Thursday, 18 April 2019

Review on Unboxed



When Alix was thirteen, she made a promise to her friends that they would meet up in five years to open a time capsule they had made. However, everything Changes when Millie dies. Alix promised Millie they would stick to the plan and open the box without her, but with every item that is removed from the box come memories of Millie, both happy and sad. After years apart, the friends come together to grieve the loss of their friend.



I knew this book would break me the second I learned what it was about, but apparently I enjoy pain and suffering, as I still decided to read it. The book follows Alix, a girl who's friend Millie has recently died. Alix meets up with her three friends who she hasn't seen in years to open the time capsule they had made with Millie. This book was equally heart warming and heart breaking. It's always difficult to lose a close friend or family member, but sometimes it can be worse when you lose someone you haven't spoken to in a while. I think it's rare to stay close to childhood friends, as everyone moves away and starts down a new path. Eventually, you start realising you have nothing in common with that person anymore and lose touch despite still caring about them. This is exactly what happened to Alix, and her school friends, and Millie's death added a layer of guilt to their grief for not staying in touch with her.

Even though this is a short book, the characters were fleshed out and given their own personalities and problems. My favourite subplot was Alix worrying that her friends would find out she was gay. As she hasn't seen them in a while, she has no idea how they will react, and is reluctant to let them know. I loved that she was brave enough to read her letter to them, and that they all reacted positively. No one ever just comes out once, it's something that people in the LGBT community have to do constantly, and it never seems to get any easier. I was happy for Alix that her friends were so accepting and didn't make a big deal out of it.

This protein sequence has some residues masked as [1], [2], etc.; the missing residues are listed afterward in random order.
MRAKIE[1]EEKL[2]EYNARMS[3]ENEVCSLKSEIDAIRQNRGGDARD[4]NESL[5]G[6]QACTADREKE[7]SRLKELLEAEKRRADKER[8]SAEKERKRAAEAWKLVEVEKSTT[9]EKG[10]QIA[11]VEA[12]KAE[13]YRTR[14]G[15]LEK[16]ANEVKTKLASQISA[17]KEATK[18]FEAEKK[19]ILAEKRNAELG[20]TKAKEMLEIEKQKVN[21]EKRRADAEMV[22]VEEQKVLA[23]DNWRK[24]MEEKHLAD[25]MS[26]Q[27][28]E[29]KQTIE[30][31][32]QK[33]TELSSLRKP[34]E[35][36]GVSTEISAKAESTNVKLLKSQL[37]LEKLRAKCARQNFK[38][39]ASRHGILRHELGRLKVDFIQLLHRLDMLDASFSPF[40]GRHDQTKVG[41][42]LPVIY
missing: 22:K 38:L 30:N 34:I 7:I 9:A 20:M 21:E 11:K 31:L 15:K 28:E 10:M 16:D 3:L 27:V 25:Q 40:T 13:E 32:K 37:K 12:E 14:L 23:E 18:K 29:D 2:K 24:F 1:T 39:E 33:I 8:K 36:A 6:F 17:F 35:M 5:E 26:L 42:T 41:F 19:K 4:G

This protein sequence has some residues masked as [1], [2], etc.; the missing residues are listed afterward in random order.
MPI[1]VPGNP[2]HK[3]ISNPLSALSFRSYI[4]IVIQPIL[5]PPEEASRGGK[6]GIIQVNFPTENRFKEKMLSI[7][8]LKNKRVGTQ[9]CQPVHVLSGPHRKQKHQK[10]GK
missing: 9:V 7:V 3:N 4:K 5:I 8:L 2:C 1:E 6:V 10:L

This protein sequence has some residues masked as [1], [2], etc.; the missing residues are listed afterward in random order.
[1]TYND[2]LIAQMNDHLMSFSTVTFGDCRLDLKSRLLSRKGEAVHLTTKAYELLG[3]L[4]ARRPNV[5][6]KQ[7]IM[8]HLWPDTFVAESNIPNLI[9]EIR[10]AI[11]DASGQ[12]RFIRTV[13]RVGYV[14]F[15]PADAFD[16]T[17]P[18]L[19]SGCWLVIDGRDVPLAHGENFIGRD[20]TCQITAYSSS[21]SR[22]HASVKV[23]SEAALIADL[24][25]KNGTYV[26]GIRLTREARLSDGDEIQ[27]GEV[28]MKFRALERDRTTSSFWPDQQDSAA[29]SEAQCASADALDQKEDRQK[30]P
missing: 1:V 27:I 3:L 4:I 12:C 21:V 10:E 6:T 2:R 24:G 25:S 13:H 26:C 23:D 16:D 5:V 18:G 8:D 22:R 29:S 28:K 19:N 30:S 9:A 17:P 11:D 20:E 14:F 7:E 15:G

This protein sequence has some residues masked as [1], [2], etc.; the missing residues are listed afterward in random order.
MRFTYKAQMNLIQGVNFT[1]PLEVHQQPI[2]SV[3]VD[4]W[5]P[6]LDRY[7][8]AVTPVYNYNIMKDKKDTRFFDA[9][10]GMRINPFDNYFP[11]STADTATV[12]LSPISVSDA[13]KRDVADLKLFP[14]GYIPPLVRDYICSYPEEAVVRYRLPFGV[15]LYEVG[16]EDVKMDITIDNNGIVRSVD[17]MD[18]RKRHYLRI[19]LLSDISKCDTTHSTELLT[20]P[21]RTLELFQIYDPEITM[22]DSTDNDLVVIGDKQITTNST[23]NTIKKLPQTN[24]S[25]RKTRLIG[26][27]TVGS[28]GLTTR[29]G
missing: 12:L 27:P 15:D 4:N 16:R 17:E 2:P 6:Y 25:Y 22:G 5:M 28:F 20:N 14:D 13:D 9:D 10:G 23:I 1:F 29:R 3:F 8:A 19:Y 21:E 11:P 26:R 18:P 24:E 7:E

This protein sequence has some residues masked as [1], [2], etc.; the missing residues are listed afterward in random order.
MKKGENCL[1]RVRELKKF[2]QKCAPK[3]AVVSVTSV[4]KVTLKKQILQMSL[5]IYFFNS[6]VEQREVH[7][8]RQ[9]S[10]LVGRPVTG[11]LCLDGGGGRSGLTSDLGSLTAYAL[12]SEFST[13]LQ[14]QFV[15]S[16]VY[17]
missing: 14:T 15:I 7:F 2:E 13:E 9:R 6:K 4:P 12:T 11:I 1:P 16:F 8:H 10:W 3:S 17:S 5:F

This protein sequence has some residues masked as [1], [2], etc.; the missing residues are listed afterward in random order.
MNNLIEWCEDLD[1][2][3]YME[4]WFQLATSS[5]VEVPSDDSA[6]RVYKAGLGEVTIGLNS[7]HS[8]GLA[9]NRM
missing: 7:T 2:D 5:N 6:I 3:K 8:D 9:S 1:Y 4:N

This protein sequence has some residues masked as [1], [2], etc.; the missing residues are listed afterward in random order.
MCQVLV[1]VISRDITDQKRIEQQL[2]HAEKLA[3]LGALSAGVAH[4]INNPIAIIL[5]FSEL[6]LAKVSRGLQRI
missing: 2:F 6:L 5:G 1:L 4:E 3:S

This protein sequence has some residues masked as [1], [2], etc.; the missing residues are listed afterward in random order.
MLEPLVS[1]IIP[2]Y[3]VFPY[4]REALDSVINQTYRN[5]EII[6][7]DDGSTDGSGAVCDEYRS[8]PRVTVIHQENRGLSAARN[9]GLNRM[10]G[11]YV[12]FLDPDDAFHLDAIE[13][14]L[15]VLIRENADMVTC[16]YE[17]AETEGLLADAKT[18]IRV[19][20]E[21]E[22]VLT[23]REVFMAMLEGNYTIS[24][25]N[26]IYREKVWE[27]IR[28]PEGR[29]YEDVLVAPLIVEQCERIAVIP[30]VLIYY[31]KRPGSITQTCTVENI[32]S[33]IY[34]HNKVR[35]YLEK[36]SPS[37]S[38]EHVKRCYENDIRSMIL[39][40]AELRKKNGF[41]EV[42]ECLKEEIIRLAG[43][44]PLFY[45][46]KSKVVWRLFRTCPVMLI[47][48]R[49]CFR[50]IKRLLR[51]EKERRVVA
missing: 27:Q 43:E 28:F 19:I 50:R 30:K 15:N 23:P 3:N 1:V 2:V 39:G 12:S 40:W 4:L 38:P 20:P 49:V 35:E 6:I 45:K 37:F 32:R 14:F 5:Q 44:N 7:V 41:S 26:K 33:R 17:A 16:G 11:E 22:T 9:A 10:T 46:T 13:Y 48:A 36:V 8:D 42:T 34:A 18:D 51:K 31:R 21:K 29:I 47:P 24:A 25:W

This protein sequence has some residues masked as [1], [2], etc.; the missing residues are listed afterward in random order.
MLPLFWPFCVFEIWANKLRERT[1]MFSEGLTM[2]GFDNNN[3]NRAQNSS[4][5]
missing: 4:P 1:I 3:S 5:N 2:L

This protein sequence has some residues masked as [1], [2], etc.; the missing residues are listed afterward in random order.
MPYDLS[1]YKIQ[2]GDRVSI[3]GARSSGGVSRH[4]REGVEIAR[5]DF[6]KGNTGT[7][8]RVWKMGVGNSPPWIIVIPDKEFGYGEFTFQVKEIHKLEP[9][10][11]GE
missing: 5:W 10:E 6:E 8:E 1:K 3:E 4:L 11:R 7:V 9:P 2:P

I have to talk a little about Ash, who has probably made it onto my list of most hated characters. Ash was Zara's boyfriend, and the fifth wheel that no one wanted. He was the most unsympathetic asshole the world has ever known, and instead of dropping Zara off with her friends then leaving, he stuck around and made horrible comments. Even though the time capsule was clearly important to Zara, he was constantly telling her to hurry up so they could leave, and thought it was okay to make fun of their grief, and commented on how Zara had never mentioned Millie to him so she couldn't have liked her that much. I was so happy when Zara finally stuck up for herself and told Ash to leave without her. Ash was completely toxic. Anyone who doesn't support their partner when they're grieving clearly don't deserve them. I loved how even though she hadn't seen them in a while, Zara's friends were the ones who were there to support her, and were the only people who truly understood the grief she felt. Sometimes the only people who can truly understand how you feel are those going through the same thing, and I was glad that they all had each other for emotional support. 

I really enjoyed this book and think it's perfect for anyone new to YA or reading for fun in general. The large font makes it easy on the eyes, and the paper being a pale yellow helps the contrast to be less harsh. As someone who can't read outside in the summer without being blinded by the bright white paper, I think more books should be like this! Non Pratt is quickly becoming one of my favourite authors, and I'm looking forward to reading more of her books in the future!




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